Music is a significant feature of much Christian worship, whether chanted psalms, congregational hymns, liturgical texts arranged for choirs or contemporary worship songs. This module explores the variety of musical styles in Christian worship from both historical and contemporary perspectives and draws upon critical themes in musicology, theology and pastoral liturgy. It will equip students to make informed assessments of music choices in the liturgical events of different ecclesial settings. Musical skill or knowledge, while beneficial, is not required.


Liturgy and Time: Calendar and Daily Prayer

This module will explore the ways in which Christian worship has been influenced by its relationship with time. The study of Daily Prayer and the Church’s Year (Calendar) provide the twin foci for this exploration. The way Christians have developed daily patterns of prayer will be investigated, together with the constituent elements of this form or prayer, such as the use of psalms, scripture and intercessory prayer. The historical origins and evolution of the Christian festivals together with their theological and ritual meaning will form the basis of an analysis of annual rhythms of prayer. Contemporary revisions of either Daily Prayer or Calendar will be studied and students will be encouraged to relate their study to their own and other church contexts.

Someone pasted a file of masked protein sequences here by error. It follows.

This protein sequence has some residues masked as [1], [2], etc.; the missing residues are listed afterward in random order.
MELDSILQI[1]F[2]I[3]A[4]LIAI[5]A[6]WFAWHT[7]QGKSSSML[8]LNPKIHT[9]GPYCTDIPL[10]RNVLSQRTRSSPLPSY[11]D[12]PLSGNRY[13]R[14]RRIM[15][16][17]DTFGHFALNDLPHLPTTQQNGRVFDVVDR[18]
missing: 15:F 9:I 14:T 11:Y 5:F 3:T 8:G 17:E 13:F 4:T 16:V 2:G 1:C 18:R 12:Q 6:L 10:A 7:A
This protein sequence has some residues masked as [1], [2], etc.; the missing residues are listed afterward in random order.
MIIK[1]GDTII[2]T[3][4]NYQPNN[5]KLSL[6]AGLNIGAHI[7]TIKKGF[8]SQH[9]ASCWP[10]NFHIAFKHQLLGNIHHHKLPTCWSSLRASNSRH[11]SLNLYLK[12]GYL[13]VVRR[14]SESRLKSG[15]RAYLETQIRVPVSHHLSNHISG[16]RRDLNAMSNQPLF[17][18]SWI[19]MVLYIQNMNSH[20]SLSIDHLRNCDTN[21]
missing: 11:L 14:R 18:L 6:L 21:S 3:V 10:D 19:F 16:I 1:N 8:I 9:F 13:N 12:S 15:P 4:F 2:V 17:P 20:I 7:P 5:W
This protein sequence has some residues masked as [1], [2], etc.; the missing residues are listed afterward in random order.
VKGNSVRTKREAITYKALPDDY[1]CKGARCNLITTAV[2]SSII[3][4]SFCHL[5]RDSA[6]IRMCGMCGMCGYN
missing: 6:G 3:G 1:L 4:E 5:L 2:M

Worship, Art and Architecture

The space in which Christian worship takes place is influenced by the culture of the age and place as well as ecclesiology. This module will investigate church buildings and their art in significant historical periods in order to highlight the way each artefact is the result of a confluence of variables. The theoretical notion of ‘sacred space’ will be explored and students will be encouraged to reflect upon the use of liturgical space in specific contexts. There will be a guided tour of the architectural features of a church (e.g. Salisbury Cathedral).


Liturgy and Spirituality

The module engages with the relationship between spirituality and liturgy. Attention will be paid to complexity of the ways in which they relate, both conceptually and with reference to debates, such as the historic conflict between liturgy and popular piety. Students will have the opportunity to study specific examples of liturgical practice from a variety of Christian traditions, and in so doing develop their ability to interpret liturgical prayer as a form of spirituality.


Liturgy and Culture

This module will investigate the relationship between liturgy and its changing cultural contexts. This is a topic that has become increasingly important for churches as they reassess their relationship to society and for liturgical studies as churches and scholars recognise the significance of cultural context for liturgical development. The module will introduce students to different ways of understanding the relationship between culture and liturgy, and the implications and theological assumptions of each approach. Reflection on these issues will be in relation to liturgical examples and policy documents of the church and their critics. Students will be encouraged to reflect critically on the implications of the material discussed for their own liturgical context.